By Linda-Gail Bekker, President of the International AIDS Society
Societies that don’t work for girls and young women don’t work.
Every young person deserves a decent shot at a happy, healthy and productive future. And yet, we have seen first-hand that far too many girls grow up without this hope. But don’t take our word for it. Revealingly, when asked, both male and female adolescents from 33 countries surveyed said that they wanted greater gender equality.
The basis of those survey results is reflected in the fact that the most vulnerable girls are growing up in societies where economic and social inequalities are stark. Far too many girls grow up in severe poverty in communities where jobs are scarce. Violence, coercive sexual encounters, and child marriage are much too common. Economic pressures and cultural expectations often combine to force young girls to drop out of school. Vulnerabilities are especially pronounced among young girls who are social marginalized and stigmatized, including those who are sex workers, transgender or inject drugs.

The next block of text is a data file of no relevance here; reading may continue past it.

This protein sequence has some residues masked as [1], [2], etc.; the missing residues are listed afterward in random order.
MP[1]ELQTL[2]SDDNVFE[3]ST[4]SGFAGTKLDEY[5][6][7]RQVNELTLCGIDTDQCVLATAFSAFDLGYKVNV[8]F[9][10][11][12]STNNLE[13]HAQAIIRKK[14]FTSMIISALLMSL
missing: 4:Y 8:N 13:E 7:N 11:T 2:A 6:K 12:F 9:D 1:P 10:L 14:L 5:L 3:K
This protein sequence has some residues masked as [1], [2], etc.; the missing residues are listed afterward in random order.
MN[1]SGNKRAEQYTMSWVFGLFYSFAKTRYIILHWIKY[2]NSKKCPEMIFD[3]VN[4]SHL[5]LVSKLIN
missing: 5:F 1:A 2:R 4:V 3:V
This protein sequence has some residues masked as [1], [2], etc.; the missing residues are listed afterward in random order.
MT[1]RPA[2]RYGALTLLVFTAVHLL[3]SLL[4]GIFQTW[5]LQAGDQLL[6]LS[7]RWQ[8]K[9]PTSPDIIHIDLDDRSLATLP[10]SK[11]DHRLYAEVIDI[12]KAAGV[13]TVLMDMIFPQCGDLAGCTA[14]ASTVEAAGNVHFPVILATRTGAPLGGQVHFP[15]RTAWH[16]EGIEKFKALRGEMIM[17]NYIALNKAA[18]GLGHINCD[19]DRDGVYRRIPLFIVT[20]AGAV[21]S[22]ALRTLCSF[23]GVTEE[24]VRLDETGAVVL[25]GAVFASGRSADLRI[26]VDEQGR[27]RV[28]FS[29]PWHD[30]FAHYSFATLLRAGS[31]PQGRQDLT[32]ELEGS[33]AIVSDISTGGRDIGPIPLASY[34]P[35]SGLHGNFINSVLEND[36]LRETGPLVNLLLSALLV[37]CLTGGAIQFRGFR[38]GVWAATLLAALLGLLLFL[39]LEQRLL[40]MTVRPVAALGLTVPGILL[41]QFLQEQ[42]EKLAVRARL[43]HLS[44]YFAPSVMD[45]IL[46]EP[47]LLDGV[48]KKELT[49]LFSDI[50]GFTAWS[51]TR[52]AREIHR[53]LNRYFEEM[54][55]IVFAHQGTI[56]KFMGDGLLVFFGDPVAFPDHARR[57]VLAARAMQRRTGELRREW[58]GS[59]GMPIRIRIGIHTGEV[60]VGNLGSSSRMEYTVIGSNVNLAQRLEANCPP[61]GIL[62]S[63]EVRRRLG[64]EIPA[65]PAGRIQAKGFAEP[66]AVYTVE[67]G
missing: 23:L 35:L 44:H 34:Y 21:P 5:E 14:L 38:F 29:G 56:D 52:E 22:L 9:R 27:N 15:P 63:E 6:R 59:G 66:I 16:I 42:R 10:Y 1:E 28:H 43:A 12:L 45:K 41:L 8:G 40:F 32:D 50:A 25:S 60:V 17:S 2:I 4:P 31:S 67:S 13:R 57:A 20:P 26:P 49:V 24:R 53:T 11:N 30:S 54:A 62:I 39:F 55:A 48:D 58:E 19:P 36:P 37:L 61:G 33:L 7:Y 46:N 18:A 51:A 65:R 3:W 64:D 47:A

The tragic reality is further mirrored in the HIV epidemic where there are 4,500 HIV infections every day across the world, and nearly one in four is among adolescent girls and young women aged 15-24. In South Africa alone, almost 2,000 adolescent girls and young women become infected with HIV every week. In the most heavily affected countries of sub-Saharan Africa, adolescent girls are several times more likely to acquire HIV than boys their own age.
Although adolescent girls and young women are more physiologically vulnerable to sexual transmission of HIV and some STIs than males their own age, their disproportionate risk of acquiring HIV is intrinsically related to their social and economic disadvantages. We will never be able to end AIDS if we do not address the social and structural factors that make adolescent girls and young women vulnerable to HIV infection.
In short, we must provide hope to a generation of girls in which hope is in short supply.
In settings where educational and economic opportunities are especially limited, the restricted options for girls inevitably invite economic dependence on older men. In low- and middle-income countries, one-third of girls are married before they are 18, with one in nine married before age 15. Every year, an estimated 15 million girls marry before they turn 18.
Early marriage has profound consequences for the health and well-being of adolescent girls and young women. Globally, young women aged 15-24 who have been married are the population at greatest risk of spousal or partner violence. Experience of sexual or interpersonal violence is closely linked with an increased risk of HIV infection, in part due to the fact that relationships between younger women and older men are frequently typified by low condom use.